I’ve fancied myself a “Butlermaniac” since day one. Nobody has ever shown more blind optimism and enthusiasm about Jimmy Butler than me. Since Butler “broke out” during the second half of the 2012-2013 season, I maintained that he was destined to be a great player and that the Bulls would be wise to let it play out. Turns out I was right. Butler has indeed become a superstar and is likely in the top 10-15 players in the NBA (I have him closer to 10th). What else could you ask for a player that you drafted 30th in 2011? Jimmy Butler has become the type of two-way force that generally leads to championships. I’ve always believed you can build a championship team around Butler, but you’d have to be careful who you put around him. Obviously, the Wade/Rondo/Butler trio was doomed to fail, but we’re seeing how Rondo and Butler with Mirotic, Valentine, and others can succeed. The Bulls have gone 6-4 since Dwyane Wade was lost for the regular season and Butler is averaging 28.3 points, 7.7 assists, 5.7 rebounds, 2 steals, shooting 53.9% from the field, 56.5% from three, and is still at 80.9% from the free-throw line. These are elite numbers of this ten game stretch and he has inched the Bulls closer to a playoff spot. It’s been a bright spot for fans in the midst of a dark and dreary season.
But this has also created a dilemma for Bulls management. It’s easy to blow things up when the team plummets to the lottery for the second straight season and you can find a scapegoat. The Ringer’s Kevin O’Connor recently stated that a league executive told him that Butler is “as good as gone” this offseason. This was before the Bulls won four straight games and became locked in a battle for the 6th, 7th, or 8th seed. I wonder if Bulls management still sees it that easy? There have been reports of a split in the front office as to whether Butler is a guy you can build a team around. Maybe that’s why they brought in Dwyane Wade and Rajon Rondo. Maybe Bulls management just couldn’t fully commit to giving Butler the keys to the kingdom. Has that changed given his recent performance? If the Boston deal is still on the table at the draft and they can land Markelle Fultz, will the Bulls choose potential over the sure thing they already possess?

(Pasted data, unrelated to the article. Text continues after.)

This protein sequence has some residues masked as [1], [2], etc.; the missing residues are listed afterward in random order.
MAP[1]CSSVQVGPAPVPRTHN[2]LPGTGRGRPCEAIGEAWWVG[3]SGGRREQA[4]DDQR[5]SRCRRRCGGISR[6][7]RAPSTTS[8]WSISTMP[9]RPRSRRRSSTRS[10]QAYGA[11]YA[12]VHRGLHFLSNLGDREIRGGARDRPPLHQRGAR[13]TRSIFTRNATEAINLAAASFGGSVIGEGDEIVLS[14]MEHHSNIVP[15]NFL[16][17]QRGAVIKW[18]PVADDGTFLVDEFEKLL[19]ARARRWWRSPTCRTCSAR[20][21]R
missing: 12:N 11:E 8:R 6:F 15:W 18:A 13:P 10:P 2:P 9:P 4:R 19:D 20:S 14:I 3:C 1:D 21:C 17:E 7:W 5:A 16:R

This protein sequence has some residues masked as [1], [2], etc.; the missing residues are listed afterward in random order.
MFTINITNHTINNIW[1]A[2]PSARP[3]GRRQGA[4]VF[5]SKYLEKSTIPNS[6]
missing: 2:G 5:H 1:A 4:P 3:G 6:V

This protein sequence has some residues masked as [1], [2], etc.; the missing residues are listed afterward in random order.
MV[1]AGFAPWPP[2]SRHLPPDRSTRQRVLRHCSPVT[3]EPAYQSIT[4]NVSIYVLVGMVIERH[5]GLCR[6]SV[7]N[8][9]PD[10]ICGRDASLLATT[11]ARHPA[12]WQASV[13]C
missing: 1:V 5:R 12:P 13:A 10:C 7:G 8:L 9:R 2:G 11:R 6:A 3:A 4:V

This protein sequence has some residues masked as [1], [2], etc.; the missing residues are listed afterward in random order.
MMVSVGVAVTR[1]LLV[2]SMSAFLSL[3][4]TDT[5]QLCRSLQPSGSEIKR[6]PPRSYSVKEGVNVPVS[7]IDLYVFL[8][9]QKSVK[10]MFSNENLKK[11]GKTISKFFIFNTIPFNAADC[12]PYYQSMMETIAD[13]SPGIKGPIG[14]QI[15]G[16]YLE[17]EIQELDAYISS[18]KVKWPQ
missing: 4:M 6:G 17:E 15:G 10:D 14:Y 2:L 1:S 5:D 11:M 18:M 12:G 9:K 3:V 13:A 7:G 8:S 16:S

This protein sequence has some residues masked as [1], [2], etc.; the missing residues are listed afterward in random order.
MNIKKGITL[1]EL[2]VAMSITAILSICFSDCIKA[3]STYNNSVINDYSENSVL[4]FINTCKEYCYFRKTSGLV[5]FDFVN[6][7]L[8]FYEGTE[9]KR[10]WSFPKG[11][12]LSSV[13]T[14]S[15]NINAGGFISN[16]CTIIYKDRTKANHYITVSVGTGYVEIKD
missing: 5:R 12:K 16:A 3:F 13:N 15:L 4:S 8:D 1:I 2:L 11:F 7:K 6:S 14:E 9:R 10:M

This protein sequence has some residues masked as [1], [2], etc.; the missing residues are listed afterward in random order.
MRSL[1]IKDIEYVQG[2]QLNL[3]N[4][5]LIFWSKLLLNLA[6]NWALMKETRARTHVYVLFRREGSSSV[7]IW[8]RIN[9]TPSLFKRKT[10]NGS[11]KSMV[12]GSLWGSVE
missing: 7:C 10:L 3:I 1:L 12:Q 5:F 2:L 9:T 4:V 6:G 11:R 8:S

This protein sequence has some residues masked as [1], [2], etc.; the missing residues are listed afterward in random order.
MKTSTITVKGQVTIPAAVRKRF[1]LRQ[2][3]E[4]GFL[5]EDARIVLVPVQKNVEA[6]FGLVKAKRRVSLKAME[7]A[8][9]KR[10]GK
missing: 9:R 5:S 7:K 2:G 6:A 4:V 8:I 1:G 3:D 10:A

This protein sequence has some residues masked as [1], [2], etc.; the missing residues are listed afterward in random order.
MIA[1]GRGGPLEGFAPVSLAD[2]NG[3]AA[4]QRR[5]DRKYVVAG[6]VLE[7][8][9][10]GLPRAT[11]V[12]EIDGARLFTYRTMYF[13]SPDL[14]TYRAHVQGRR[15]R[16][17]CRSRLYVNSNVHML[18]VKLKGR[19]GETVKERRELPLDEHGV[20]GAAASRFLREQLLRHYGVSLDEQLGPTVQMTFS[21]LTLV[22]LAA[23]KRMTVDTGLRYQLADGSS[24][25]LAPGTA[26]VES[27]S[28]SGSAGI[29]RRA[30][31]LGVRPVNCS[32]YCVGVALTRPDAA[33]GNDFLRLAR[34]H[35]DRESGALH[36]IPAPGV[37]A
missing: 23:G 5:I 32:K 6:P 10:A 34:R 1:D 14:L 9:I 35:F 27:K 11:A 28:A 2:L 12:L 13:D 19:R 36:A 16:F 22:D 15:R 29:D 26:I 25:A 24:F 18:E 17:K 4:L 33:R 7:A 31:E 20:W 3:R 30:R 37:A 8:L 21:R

These are questions only Bulls executives can answer. Frankly, I’m not sure they know either. Honestly, I’m not even sure which path I would choose. If you had asked me in early March what I would’ve done, I would’ve said, “Trade Butler to the Celtics if the offer is still on the table, draft Fultz (hopefully), and begin the slow, painful process of rebuilding. It’s time.” But Butler has again shown why this is not an easy decision. Would Fultz be able to provide the overall brilliance Jimmy Butler does on a nightly basis? Has Butler just been given a raw deal as the “superstar” of the Bulls and never had the right situation? I could buy into that. He was paired with Derrick Rose, who thought and still thinks this is 2011 and never could relinquish the reigns to Butler (or Kristaps Porzingis for that matter). Then the Bulls brought in Fred Hoiberg, whom was a decent college coach and seems to be a terrible NBA coach that has no respect from his players. Just look at the bench players DANCING DURING A GAME.
Further complicating the decision is the amount of disrespect Jimmy Butler shows Hoiberg and the rest of the coaching staff. It’s obvious that Jimmy Butler doesn’t respect his coach and many people think that’s the big reason you trade him. While coaches have their place in the NBA and having a good coach is important to ultimately win a title, Fred Hoiberg and most coaches are expendable. You’re telling me you’d rather keep a guy who has shown no ability to coach at the professional level over a top 10 player in his prime?! That’s crazy. I agree that Butler should behave more professionally towards his coaches and set an example for the team, but at the same time, it has to be frustrating seeing the bad decisions made by your coach every single game. I think Butler is a guy who needs you to earn his respect and Hoiberg hasn’t been able to do that. You know who else was like that? Michael Jordan. To me, it’s the ultimate hypocrisy to laud Michael Jordan for his competitiveness and determination and ignore his off-court antics such as mooing when Jerry Krause came on the bus, flipping the training table over with Scott Burrell on it, punching Steve Kerr in the face, and others. Obviously, this is Michael Jordan we’re talking about, but in the mid-80s Jordan had accomplished very little. He was a fantastic player, but was still surrounded by question marks. Should we extend that same courtesy to Jimmy Butler?
Honestly, I have no idea anymore. Butler is my favorite player since the Bulls dynasty ended and I hope he continues on in a Chicago Bulls jersey. Furthermore, I hope Bulls management is able to build a championship team around him and find him an actual NBA coach. I don’t have much confidence in any of that and I don’t know that he will be a Bull next season. All I know is he’s making that decision more complicated. Gar and Pax have a difficult decision to make this offseason. Hopefully, they make the right one.
Brandon Pence is the co-founder of B2 Hoops and the founder/editor emeritus of “The Bulls Charge.” Follow him on Twitter here.